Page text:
• DBS: 2 short 50Hz bursts of 3 pulses, 750ms apart. Meant to be easier to visualise.
limits to pns
Limits to PNS
  • Testing TOF/DBS on forearm not same as testing diaphragm
  • Neostigmine inhibits metabolism of acetylcholione. 0.05-0.08mg/kg, peak effect 7 - 11m, duration 40m
  • Neostigmine up to 5mg total, in higher doses can worsen NM function.
delayed elimination of nm blockers
Delayed elimination of NM blockers
  • Prolonged NM blockade as drugs persist can occur with all except atracurium and it’s derivative cis-atracurium
  • Renal or hepatic impairment
  • Atypical enzymes...
  • The enzyme which hydrolyses acetylcholine and other choline esters at a more rapid rate than noncholine esters
  • Specific cholinesterase - highly specific for acetylcholine and a few closely related esters
  • Nonspecific cholinesterase (serum cholinesterase = plasma cholinesterase = pseudocholinesterase = butyrylcholinesterase = S-type cholinesterase)
  • Normal range = 4000 – 12,000 IU/L
atypical plasma cholinesterase
Atypical plasma cholinesterase
  • Prolonged NM block after suxamethonium or mivacurium
  • Either due to absent or faulty plasma cholinesterase
  • Sux apnoea lasts 20mins to 8 hrs. 2 commonest defective genes – 20 mins.
  • Pseudocholinesterase deficiency is most common in people of European descent; it is rare in Asians.
  • The normal gene encoding for plasma cholinesterase is E1u (usual)
  • There are three abnormal genes: E1a (atypical), E1s (silent) and E1f (fluoride-resistant) 94% of the population are heterozygous for the usual gene (hence normal response to suxamethonium), E1a homozygotes occur in 0.03% of the population, E1s homozygotes in 0.001% and E1f homozygotes in 0.0003% of the population.
aquired low cholinesterase levels
Aquired low cholinesterase levels
  • Liver disease
  • 3rd trimester pregnancy
  • Malnutrition
  • Severe anaemia
  • MI
  • Carcinomatosis
  • Hypothyroidism
  • Drugs: amethocaine, ketamine, pancuronium, oral contraceptives, propranolol, ecothiopate eye drops, cytotoxics, organophosphate insecticides or weedkillers.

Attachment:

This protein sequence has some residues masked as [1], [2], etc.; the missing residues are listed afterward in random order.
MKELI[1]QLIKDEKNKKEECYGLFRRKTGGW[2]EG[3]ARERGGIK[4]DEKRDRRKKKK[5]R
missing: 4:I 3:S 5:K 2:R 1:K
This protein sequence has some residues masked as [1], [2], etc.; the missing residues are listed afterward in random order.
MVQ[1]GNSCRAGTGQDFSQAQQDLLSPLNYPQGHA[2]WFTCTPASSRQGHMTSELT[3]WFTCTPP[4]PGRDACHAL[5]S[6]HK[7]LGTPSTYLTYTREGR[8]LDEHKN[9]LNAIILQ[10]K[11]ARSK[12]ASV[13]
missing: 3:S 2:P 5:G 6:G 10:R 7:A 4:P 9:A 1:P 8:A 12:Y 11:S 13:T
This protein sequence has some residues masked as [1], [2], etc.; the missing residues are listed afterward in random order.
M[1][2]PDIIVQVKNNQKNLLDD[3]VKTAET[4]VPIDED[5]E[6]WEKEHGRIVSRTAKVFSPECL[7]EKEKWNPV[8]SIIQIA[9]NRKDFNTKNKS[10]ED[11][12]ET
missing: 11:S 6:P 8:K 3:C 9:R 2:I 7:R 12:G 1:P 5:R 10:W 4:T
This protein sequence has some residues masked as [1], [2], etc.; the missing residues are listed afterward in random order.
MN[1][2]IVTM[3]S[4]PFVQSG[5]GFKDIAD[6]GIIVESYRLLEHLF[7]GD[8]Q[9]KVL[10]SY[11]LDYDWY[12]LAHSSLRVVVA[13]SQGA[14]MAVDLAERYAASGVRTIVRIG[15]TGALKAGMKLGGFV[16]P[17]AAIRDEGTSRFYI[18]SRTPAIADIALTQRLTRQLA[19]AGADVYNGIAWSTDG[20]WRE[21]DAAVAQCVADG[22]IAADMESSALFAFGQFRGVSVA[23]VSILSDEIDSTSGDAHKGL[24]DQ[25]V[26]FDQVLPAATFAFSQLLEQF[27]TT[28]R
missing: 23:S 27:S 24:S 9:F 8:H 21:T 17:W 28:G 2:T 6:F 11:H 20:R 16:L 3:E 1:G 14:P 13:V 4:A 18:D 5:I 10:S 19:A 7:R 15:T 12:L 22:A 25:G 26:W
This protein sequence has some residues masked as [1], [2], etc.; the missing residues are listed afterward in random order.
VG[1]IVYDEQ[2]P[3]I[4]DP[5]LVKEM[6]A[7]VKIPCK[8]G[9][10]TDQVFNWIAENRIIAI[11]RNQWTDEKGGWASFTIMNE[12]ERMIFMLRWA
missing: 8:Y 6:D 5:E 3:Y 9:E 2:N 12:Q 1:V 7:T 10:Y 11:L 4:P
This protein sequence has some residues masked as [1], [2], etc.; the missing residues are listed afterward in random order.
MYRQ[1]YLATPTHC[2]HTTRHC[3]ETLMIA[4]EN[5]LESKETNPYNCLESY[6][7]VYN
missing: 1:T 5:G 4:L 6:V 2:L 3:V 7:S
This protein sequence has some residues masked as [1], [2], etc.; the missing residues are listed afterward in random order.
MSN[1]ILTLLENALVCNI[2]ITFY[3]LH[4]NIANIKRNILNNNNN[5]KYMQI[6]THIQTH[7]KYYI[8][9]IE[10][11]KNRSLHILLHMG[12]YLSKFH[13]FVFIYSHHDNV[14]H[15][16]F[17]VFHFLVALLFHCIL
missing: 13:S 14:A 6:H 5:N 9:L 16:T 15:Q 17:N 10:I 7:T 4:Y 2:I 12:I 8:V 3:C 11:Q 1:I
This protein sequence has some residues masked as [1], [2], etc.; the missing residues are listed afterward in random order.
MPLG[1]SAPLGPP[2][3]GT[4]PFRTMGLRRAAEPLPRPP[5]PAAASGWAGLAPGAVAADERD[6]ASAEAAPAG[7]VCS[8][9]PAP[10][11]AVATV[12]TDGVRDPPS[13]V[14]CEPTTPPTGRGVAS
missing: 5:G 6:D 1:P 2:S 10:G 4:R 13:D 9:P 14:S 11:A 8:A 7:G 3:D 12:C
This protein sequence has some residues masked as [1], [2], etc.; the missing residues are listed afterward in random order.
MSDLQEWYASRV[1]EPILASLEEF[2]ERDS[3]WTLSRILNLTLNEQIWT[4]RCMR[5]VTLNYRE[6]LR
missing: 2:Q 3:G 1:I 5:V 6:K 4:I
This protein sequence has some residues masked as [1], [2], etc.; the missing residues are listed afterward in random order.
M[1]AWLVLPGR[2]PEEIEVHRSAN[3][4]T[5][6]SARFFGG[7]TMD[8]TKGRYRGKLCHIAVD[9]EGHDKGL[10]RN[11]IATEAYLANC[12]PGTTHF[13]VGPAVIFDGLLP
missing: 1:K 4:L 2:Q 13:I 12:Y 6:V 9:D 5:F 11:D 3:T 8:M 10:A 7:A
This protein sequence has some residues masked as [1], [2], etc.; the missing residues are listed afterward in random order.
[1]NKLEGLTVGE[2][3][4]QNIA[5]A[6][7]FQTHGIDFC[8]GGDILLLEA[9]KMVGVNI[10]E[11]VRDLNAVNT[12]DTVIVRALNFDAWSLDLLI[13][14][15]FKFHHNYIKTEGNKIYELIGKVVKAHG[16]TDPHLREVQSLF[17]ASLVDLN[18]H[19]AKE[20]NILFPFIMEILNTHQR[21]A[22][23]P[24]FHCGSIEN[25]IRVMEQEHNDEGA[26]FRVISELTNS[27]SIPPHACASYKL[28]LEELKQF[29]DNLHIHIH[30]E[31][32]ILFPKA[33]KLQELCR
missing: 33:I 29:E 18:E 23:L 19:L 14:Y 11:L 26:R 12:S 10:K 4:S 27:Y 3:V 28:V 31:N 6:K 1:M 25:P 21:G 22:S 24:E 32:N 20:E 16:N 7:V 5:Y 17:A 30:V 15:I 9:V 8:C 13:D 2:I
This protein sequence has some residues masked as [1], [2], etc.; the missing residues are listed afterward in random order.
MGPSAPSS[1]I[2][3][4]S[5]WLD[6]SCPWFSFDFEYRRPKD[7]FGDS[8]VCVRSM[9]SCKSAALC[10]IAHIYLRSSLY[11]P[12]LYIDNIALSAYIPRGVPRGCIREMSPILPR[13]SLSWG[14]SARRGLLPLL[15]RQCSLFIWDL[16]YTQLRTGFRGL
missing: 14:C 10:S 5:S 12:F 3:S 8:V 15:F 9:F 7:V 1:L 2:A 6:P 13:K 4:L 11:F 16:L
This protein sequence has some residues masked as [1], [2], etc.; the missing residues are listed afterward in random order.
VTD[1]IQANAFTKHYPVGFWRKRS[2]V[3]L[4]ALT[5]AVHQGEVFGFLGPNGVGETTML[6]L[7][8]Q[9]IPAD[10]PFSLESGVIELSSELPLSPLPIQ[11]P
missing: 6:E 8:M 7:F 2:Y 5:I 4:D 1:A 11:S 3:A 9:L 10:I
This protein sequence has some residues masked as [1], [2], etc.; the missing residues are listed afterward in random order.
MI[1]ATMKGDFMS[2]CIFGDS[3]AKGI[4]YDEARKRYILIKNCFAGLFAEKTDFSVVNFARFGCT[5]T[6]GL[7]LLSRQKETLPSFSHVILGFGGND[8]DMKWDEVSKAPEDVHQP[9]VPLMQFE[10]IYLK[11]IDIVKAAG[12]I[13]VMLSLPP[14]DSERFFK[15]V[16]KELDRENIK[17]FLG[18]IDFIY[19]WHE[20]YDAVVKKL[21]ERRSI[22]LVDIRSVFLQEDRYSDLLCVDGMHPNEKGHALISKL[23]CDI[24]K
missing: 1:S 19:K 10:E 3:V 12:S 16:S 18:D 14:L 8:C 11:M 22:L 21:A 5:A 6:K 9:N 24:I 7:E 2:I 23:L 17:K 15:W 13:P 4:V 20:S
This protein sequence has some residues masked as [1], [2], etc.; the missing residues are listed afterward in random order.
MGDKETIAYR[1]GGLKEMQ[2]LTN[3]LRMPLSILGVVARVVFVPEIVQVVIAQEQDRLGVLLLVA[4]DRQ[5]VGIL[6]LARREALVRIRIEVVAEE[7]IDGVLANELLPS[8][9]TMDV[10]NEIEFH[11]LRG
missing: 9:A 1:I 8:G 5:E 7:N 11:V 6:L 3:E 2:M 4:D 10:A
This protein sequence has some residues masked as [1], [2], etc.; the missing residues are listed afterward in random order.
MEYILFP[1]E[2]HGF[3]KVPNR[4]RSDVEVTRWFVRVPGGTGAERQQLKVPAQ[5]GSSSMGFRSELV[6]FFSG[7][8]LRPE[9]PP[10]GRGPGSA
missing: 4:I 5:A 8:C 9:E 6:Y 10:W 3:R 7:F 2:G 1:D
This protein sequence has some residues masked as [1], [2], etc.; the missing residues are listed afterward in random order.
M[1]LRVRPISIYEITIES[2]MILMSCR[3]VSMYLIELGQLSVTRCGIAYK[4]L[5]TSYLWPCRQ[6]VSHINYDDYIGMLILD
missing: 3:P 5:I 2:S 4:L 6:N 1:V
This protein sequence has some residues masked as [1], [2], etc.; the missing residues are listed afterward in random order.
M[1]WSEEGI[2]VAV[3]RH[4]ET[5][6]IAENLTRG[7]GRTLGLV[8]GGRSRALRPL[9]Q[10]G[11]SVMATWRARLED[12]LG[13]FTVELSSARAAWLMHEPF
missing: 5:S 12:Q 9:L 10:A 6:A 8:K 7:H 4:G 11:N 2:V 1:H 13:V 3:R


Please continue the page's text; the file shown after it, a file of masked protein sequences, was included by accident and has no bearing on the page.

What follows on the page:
dangers of hypercapnia
Dangers of hypercapnia
  • Hypertension
  • Tachycardia
  • CO2 narcosis (>9kPa)
  • Unconsciousness, coma, respiratory arrest
  • If reversible cause – treatFor Sux/Miva apnoea – consider FFP
  • Consider use of agent to increase ventilation…
  • If not immediately reversible and inadequate ventilation (severe hypercapnia / hypoxia / clinically deteriorating) then maintain artificial ventilation with minimal anaesthesia to prevent awareness
other mechanical causes of hypoventilation
Other mechanical causes of hypoventilation
  • Obesity
  • Diaphragmatic splinting from abdo distension or tight dressings
  • Pain from thoracic or upper abdominal wounds
  • Intra pleural air/fluid/blood. NB Pneumothorax from IPPV in COPD / occasionally healthy young patients
to artificially increase ventilation
To artificially increase ventilation
  • Controversial


  • Produces respiratory stimulation mediated through the peripheral carotid chemoreceptors. As the dosage level is increased, the central respiratory centres in the medulla are stimulated with progressive stimulation of other parts of the brain and spinal cord.
  • The onset of respiratory stimulation following the recommended single intravenous injection of doxapram hydrochloride usually occurs in 20 to 40 seconds with peak effect at 1 to 2 minutes. The duration of effect may vary from 5 to 12 minutes.
  • Increased Vt and RR. CI: CAD, Epilepsy


  • 2mg/kg slow IV bolus. Can cause seizures, increases cerebral O2 requirements, arrhythmias
paediatric considerations
Paediatric considerations
  • Particularly sensitive to temperature
  • Can be extremely opiate sensitive
  • Prematures are highly susceptible to apnoea up to 60 weeks gestational age.